General Studies – 2


Topic:  Appointment to various Constitutional posts, powers, functions and responsibilities of various Constitutional Bodies  

2) Examine how the constitution of India has defined the role of the President and Vice President of India. Can these functionaries use their offices to present their personal ideologies to the nation? Critically comment.  (200 Words)

The Hindu


President of India:

  • Part V of the Constitution under Chapter I lists out the qualification, election and impeachment of the President of India. 
  • The President of Indiais the head of state of the Republic of India.
  • The President is the formal head of the executive, legislature and judiciary of India
  • President is the commander-in-chief of the Indian Armed Forces. 
  • As per Article 53 of the Constitution of India states that the President can exercise his or her powers directly or by subordinate authority, with few exceptions, all of the executive authority vested in the President is, in practice, exercised by the Council of Ministers (CoM).

Vice President of India:

  • The Vice-President of India is the second-highest constitutional office in India, after the President.
  • Article 63 of Indian Constitution states that “there shall be a Vice-President of India.”
  • The Vice-President acts as President in the absence of the President due to death, resignation, impeachment, or other situations.
  • The Vice-President of India is also ex officio Chairperson of the Rajya Sabha.
  • Article 66 of the Indian Constitution states the manner of election of the Vice-President.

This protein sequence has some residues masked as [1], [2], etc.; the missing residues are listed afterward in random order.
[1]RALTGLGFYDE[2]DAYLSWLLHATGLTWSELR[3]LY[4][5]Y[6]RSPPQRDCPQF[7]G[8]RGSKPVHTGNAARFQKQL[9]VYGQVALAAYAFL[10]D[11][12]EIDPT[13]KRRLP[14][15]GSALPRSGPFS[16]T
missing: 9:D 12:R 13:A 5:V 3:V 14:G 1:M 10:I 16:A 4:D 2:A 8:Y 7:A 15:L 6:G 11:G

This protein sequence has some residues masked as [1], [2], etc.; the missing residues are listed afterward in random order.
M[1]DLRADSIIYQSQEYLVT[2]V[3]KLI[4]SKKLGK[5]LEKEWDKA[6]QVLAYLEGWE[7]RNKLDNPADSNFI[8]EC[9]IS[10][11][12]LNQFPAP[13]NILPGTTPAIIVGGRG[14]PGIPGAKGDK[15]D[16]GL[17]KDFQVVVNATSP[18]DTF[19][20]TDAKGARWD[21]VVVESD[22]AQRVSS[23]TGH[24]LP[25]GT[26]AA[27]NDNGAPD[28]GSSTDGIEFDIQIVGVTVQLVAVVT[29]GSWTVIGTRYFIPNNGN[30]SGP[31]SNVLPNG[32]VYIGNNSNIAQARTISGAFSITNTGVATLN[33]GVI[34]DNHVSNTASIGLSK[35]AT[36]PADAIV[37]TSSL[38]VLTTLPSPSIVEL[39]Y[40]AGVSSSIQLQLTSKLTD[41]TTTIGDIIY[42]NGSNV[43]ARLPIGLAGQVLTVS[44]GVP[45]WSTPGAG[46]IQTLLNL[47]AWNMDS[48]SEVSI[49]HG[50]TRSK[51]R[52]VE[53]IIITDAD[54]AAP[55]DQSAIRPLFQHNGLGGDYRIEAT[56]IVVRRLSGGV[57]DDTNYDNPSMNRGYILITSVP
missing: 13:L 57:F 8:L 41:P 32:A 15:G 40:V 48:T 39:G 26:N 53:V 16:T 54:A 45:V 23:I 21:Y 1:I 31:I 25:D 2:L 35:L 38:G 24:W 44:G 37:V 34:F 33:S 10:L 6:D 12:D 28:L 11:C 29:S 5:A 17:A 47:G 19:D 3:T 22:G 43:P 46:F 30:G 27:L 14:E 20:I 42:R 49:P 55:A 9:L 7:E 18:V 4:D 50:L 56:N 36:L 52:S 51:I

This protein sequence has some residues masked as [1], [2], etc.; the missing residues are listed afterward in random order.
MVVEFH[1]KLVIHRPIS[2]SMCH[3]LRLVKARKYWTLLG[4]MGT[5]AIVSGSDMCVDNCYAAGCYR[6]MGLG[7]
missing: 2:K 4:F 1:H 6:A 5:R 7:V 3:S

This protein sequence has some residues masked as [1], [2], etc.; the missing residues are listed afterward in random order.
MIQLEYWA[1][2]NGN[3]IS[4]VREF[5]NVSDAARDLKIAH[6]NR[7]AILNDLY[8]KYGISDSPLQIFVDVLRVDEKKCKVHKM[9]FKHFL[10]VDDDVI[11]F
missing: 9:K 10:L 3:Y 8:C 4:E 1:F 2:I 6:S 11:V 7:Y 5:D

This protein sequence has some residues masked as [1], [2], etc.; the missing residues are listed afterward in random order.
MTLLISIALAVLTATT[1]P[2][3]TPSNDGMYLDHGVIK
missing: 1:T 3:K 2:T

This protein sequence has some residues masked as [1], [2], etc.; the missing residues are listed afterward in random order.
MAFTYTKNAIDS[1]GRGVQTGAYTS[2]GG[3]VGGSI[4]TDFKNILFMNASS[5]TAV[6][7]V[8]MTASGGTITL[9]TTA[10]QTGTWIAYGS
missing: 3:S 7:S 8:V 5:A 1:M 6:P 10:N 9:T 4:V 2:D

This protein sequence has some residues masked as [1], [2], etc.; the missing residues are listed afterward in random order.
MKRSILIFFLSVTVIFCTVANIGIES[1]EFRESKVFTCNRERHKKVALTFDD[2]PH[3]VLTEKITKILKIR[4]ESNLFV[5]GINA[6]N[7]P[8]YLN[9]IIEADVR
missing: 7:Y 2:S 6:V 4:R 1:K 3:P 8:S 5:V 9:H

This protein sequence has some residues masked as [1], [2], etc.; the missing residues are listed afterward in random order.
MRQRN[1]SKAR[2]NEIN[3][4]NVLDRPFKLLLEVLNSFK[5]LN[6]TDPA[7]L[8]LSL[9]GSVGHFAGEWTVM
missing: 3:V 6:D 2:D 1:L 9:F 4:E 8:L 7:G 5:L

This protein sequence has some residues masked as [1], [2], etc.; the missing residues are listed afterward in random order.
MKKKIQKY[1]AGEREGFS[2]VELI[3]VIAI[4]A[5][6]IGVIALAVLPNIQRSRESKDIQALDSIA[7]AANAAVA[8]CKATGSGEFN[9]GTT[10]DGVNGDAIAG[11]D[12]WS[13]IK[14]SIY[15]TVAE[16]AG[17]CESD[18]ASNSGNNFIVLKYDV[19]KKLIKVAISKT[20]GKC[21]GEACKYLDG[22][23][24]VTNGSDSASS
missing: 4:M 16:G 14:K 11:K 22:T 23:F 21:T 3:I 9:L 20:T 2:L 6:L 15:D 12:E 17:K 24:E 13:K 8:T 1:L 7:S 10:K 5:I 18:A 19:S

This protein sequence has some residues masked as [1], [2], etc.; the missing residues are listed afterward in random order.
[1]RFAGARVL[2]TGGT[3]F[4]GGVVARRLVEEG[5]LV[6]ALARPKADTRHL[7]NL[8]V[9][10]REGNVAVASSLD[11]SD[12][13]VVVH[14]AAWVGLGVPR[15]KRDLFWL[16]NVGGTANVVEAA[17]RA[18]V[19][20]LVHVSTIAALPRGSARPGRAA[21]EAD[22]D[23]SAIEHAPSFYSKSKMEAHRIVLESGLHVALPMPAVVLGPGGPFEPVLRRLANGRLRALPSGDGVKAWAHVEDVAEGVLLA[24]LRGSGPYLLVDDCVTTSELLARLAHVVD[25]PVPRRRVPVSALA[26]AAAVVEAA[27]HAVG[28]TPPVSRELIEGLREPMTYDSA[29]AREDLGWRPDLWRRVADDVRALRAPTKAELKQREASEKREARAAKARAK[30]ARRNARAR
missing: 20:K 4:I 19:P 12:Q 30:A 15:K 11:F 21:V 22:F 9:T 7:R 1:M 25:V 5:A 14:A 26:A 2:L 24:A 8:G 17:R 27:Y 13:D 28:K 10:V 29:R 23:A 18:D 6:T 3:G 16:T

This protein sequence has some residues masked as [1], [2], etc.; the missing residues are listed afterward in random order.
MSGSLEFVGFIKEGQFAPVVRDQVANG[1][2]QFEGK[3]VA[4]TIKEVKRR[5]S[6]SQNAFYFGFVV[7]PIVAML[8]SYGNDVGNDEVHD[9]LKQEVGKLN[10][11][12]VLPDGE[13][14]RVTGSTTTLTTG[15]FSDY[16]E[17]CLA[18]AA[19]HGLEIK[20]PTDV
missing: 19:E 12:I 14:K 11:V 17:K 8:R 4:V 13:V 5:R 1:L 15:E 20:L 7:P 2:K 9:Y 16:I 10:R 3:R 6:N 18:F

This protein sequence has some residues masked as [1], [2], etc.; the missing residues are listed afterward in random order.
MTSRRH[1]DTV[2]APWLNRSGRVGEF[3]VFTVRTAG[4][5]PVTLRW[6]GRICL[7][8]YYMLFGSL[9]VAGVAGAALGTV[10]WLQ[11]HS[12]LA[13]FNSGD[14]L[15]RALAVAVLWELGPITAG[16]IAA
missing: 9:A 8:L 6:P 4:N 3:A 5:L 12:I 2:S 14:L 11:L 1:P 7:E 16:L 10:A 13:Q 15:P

As long as the role of the president defined in the constitution of India, it is more of a ceremonial in nature and thus acts as a head of the state above all kind of controversies. The core function of the post of president and vice president is to uphold the constitution of India. The discretionary powers provided to these two constitutional posts can be analysed in order to study the above motioned question.

Discretionary powers of the President:

  1. Suspensive veto
  2. Pocket veto
  3. Under article 78 the President enjoys the right to seek information from the PM regarding the administration of the affairs of the union.
  4. When no political party or coalition of parties enjoys the majority in Lok Sabha, then the President has discretion in inviting the leader of that party or coalition of parties who in his opinion is able to form a stable government.

Though the discretionary powers are few and their scope of application is limited, the president is able to use them as a way to check hasty and ill-considered legislation by the parliament. Disapproval by the president is also not taken lightly as it comes from the highest constitutional office of the land.